Id. at 961 (footnote omitted). The court held that these problems would not be enough, by themselves, to reject the settlement. Id. at 962. “At the same time, the questionable factors we have noted do suggest the possibility that class counsel and the IIRs could have agreed to relatively weak prospective relief because of other inducements offered to them in the course of the negotiations. We therefore scrutinize with particular care the aspects of the proposed settlement that provide monetary benefits directly to class counsel and to the IIRs: the attorneys’ fees and damages distribution provisions.” Id. at 963 (footnote omitted). An important reason for the court’s concern was that there was inadequate explanation of the disparities in monetary relief among class members, and between named plaintiffs and class members:
The class receives a total monetary award of $7.3 million.
Out of the approximately 15,000-member class, a group of 264 individuals—less than two percent of the class—made up of the named plaintiffs and other class members identified by class counsel as having actively participated in the litigation (together, the “individually identified recipients” or “IIRs”) is to receive $3.77 million, more than half the monetary award. The $3.77 million will be distributed among the IIRs in amounts established by class counsel, who credit the assistance of an independent claims adjuster for consultation on many, but not all, of the claims. There is ample evidence in the record that before retaining this claims adjuster class counsel extensively discussed specific award amounts with some IIRs. Moreover, the record indicates that class counsel made the final decisions concerning many of these designated payments.
The individual awards for the IIRs range from $5,000 to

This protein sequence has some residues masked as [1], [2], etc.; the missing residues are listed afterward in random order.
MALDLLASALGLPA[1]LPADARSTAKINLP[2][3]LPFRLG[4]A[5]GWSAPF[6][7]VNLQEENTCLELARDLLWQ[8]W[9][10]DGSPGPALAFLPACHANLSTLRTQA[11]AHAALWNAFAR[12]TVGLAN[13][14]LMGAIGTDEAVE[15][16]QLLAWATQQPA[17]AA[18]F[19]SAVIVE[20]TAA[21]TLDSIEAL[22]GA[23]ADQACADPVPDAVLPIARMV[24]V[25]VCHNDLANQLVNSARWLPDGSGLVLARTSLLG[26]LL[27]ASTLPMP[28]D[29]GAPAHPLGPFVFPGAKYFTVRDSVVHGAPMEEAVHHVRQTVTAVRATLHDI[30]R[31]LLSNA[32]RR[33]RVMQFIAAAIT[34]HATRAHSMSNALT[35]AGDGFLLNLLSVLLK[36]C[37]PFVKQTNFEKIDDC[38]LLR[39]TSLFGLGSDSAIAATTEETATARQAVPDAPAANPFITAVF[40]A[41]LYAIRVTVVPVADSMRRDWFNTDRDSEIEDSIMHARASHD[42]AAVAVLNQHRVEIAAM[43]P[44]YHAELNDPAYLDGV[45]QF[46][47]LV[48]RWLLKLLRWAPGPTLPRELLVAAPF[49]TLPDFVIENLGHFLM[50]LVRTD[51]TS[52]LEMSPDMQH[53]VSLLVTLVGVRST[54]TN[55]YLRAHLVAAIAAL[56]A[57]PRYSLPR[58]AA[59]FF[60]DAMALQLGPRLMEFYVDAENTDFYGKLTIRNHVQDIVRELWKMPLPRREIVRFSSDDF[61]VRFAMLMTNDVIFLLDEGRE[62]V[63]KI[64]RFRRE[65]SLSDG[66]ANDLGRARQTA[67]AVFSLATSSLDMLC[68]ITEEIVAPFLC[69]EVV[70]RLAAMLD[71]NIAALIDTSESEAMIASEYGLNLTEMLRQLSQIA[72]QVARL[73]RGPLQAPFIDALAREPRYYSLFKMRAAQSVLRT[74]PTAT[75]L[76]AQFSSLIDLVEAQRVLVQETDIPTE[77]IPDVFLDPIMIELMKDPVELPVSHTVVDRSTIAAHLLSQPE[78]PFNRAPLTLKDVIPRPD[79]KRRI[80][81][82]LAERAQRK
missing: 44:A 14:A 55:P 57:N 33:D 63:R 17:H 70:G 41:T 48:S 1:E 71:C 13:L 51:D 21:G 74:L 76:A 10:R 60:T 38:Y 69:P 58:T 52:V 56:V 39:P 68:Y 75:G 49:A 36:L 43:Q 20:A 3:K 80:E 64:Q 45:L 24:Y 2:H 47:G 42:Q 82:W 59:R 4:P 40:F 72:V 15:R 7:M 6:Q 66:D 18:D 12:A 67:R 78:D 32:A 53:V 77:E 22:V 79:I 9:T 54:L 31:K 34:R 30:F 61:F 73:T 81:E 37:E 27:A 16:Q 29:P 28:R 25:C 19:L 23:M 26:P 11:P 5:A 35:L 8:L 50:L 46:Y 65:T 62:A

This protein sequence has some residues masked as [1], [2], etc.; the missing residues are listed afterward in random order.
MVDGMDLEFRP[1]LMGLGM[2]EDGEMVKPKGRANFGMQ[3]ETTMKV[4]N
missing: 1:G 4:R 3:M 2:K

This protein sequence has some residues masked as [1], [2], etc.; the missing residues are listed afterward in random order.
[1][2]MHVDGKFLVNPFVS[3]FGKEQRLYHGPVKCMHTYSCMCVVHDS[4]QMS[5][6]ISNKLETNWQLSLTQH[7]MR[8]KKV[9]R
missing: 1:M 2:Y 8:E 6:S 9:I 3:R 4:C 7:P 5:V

$50,000, with most of the class representatives receiving higher awards than the other IIRs, and average approximately $16,500. Based on our examination of records relating to the Wichita-based IIRs, the individuals singled out for IIR settlement payments are for the most part the same people who signed individual retainers with class counsel that obligated them to pay monthly fees.
The remaining $3.53 million of monetary relief is to be
distributed to the rest of the class (the “unnamed class members”). To receive an award, unnamed class members must submit a claim form to an independent claims arbitrator (hired by class counsel and approved by the district court), who will verify the validity of the claims against Boeing’s records and designate awards according to a detailed point system laid out in the decree and applicable only to the unnamed class members. Some 3,400 class members filed claims, so the average payment each unnamed class member would receive is approximately $1,000.
Id. at 948 (footnote omitted). The court summarized this part of its holding, id. at 946:
Finally, the decree sets up a two-tiered structure for the
distribution of monetary damages, awarding each class representative and certain other identified class members an amount of damages on average sixteen times greater than the amount each unnamed class member would receive. At least one person not a member of the class was provided a damages award. The record before us does not reveal sufficient justification either for the large differential in the amounts of damage awards or for the payment of damages to a nonmember of the class. On this ground as well, the district court abused its discretion in approving the settlement.
Judge Trott dissented. Id. at 979.
De Asencio v. Tyson Foods, Inc., 342 F.3d 301, 8 WH Cases 2d